Flies are one of the most common pests encountered early in the worm farming journey. They can be especially annoying buzzing around and getting in our faces while we maintain a bin.
One of the first steps is to identify which type of fly you are encountering, two of the most common are fruit flies and fungus gnats. Many people confuse these two flying creatures. They look similar and can both be a challenge, however, they have different lifecycles and food preferences, so understanding them better will help you manage them.
Fruit flies are a common pest in homes, restaurants, and other places where food is served - you’ve likely encountered them before. They are drawn to the sweet, sugary foods you may feed your worms such as rotting and fermenting fruits. They lay their eggs in ripe or rotting fruit and have no interest in the bedding.
Color: Striped abdomens, red or black eyes
Size: 1/8 in long, black eyed fruit flies can be 3/16 in long
Appearance: Similar look to a house fly… but much smaller
Where can they come from: From the grocery store or from produce brought in from the garden.
Moist soil provides an amenable habitat for fungus gnat larvae and pupae. In a worm bin, they feed on fungi growing on compost/bedding. You may have encountered these little guys before near houseplants - they love to crawl around in the soil. They lay their eggs in moist soil and are not attracted to fruits. They actually have anti-freeze proteins that can help them survive cold temperatures.
Fungus gnats can easily inflict harm to seedlings - so you’ll definitely want to control them if you use the same space for growing plants. Adults can lay up to 10 eggs at a time and they hatch in about 5 days so you can definitely see how populations can explode if not brought under control.
Color: Brown/black with light color legs
Size: Less than ⅛ in long
Appearance: A mosquito-esque appearance
Where can they come from: From soil or bedding that comes in from outside or another environment - they can even fly through screens from the outside.
What Steps can We Take?
So… how can we get rid of fruit flies and fungus gnats and keep them from reappearing? It’s best to understand them individually and treat them separately to be most effective.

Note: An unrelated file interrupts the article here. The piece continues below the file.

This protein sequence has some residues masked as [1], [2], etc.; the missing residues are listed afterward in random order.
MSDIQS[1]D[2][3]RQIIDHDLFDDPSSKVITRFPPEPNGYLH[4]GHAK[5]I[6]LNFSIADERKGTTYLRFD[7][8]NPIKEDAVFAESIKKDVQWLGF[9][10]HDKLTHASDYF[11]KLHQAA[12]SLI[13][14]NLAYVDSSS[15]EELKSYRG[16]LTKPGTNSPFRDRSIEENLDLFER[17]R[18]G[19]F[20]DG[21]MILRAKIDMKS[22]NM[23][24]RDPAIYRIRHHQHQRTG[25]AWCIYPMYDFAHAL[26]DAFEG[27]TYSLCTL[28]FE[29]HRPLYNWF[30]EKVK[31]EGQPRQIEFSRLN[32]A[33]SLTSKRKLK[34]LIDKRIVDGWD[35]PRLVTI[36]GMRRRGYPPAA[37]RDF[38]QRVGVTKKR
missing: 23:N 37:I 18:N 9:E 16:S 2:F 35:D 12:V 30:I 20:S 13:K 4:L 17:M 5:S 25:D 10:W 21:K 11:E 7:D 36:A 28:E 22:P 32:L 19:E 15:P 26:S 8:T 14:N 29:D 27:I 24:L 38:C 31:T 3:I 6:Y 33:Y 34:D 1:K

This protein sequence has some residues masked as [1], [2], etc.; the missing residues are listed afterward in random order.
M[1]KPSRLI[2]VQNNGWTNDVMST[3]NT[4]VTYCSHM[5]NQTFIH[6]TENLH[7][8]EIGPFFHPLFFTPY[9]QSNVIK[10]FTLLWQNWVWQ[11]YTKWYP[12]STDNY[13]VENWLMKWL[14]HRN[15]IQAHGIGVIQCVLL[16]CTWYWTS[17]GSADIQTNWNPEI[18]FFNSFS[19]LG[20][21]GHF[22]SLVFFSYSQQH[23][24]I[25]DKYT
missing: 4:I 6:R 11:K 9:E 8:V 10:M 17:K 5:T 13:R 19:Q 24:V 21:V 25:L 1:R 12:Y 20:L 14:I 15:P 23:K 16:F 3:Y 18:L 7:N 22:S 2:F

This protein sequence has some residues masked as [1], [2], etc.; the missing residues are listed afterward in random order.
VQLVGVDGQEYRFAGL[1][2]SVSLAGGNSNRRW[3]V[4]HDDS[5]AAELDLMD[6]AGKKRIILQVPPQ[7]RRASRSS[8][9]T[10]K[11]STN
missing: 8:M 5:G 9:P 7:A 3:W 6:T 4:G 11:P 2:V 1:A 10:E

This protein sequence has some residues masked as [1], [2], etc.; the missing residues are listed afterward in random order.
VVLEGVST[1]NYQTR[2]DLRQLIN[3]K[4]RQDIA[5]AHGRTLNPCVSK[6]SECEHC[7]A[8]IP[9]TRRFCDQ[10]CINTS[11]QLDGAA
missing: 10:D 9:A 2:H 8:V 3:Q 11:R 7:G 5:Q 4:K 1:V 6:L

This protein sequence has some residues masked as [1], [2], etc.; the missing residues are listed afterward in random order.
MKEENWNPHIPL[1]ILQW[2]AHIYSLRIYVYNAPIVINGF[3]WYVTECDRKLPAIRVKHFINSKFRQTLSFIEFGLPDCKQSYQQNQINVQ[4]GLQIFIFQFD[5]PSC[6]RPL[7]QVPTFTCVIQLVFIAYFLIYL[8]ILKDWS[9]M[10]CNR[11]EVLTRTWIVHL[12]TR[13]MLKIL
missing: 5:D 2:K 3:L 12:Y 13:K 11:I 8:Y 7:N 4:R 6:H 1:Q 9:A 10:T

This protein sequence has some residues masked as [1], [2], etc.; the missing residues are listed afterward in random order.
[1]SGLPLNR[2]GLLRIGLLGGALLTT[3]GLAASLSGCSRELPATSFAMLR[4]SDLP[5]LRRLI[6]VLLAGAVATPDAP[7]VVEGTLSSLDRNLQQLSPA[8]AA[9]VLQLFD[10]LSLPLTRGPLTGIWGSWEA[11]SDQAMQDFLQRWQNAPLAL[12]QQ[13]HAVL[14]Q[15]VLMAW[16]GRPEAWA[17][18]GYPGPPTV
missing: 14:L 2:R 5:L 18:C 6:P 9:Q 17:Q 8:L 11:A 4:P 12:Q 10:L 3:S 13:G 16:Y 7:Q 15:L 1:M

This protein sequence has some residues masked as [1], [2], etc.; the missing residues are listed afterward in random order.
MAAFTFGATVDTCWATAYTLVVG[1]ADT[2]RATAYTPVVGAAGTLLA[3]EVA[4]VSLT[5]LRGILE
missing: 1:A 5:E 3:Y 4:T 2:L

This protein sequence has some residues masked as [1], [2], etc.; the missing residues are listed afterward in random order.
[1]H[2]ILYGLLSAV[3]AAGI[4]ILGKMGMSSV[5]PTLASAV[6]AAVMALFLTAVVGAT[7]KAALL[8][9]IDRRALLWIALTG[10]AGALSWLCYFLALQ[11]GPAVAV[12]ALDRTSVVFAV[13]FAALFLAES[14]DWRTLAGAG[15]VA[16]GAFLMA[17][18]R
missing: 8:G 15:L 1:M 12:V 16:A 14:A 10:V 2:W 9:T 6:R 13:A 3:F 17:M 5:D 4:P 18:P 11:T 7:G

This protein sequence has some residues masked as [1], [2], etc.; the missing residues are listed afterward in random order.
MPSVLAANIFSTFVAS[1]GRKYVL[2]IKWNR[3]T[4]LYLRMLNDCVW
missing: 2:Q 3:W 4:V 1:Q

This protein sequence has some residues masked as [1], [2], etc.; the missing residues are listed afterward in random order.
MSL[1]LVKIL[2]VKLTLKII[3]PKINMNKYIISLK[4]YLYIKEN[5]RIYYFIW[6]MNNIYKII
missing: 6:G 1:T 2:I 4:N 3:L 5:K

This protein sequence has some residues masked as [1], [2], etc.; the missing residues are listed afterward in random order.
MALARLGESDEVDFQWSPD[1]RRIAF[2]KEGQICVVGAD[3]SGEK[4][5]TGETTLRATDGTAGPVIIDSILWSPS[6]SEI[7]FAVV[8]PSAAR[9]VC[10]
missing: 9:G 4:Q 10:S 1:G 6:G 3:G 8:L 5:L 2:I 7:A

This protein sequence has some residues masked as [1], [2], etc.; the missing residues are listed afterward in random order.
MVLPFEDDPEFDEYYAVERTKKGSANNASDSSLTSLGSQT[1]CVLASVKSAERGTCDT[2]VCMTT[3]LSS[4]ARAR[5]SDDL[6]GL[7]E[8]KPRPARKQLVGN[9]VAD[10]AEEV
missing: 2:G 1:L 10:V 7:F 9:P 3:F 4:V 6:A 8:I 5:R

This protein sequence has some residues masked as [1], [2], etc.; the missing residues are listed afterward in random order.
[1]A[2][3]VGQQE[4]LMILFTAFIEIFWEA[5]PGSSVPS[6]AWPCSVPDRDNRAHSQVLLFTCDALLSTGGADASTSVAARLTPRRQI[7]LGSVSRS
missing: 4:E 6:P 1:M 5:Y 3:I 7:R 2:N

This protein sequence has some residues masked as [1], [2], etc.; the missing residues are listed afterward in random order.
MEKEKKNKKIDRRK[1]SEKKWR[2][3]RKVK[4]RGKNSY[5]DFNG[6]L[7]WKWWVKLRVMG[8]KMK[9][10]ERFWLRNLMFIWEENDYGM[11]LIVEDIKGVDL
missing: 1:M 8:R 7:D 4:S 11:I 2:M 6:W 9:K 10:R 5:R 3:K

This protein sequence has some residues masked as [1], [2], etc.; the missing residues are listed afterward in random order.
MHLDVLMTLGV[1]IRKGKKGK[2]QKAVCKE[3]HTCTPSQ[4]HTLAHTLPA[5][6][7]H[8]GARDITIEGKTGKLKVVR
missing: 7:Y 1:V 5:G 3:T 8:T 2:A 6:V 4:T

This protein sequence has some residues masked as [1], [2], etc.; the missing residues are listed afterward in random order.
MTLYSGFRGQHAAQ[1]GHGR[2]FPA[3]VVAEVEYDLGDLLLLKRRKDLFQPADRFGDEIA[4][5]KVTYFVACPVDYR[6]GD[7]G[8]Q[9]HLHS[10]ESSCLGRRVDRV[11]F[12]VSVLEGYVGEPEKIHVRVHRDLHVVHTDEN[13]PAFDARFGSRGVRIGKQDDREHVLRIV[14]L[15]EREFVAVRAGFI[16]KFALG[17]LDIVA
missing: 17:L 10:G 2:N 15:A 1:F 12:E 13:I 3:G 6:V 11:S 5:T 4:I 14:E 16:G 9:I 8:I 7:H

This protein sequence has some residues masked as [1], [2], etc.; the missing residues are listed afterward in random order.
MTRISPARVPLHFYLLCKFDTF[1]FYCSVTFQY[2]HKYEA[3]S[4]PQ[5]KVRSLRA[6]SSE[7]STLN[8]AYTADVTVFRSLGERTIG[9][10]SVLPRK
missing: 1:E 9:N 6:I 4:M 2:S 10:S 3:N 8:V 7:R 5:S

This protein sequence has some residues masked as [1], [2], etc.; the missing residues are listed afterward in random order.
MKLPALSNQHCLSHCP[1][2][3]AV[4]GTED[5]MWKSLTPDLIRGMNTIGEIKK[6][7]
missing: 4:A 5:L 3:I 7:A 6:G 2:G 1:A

Fruit Fly Eradication
Trap them to prevent them from laying eggs and completing another lifecycle. I’ve mentioned how I put food scraps in a few open bags and then capture to control them. You could also create a homemade trap.
Fruit Fly Prevention
Remove their food source (and the place they lay eggs). You can bury your worm food under the surface, or blend it so that the worms consume if faster and it does not stay on the surface long enough to draw flies. You can also freeze scraps to kill any eggs present.
Fungus Gnat Eradication
Glue traps at soil level can be effective (check price) for fungus gnats - fruit fly traps that rely on sugars will not attract fungus gnats.
Fungus Gnat Prevention
Fungus gnats thrive in moist soil… which is also what the worms need, so the typical preventative of allowing the top layer of soil to dry or putting rocks on top of the soil does not work.
Mosquito Dunks (check price) or BTI (bacillus thuringiensis israelensis) is a bacteria that kills mosquito larvae. It is also effective on fungus gnat larvae, but harmless to the worms. Break dunks into pieces and soak in water overnight and then water your bin. Use when watering for several weeks to ensure that all gnat larvae is eradicated.
Fungus Gnat and Fruit Fly Prevention
Diatomaceous Earth “DE” (check price) is a non-toxic, sedimentary rock which formed from the fossils of algae. Normally ground to a fine powder, it has microscopic shards of silica which cuts flies and larvae and causes them to dehydrate and die. Sprinkling DE on the top of your wom bin can help prevent/eradicate both fruit flies and fungus gnats.
- Use Food grade DE
- Use a mask, don’t breathe the dust in
- Treat periodically on top of your worm bin (It can lose effectiveness when wet)
May you find worm success!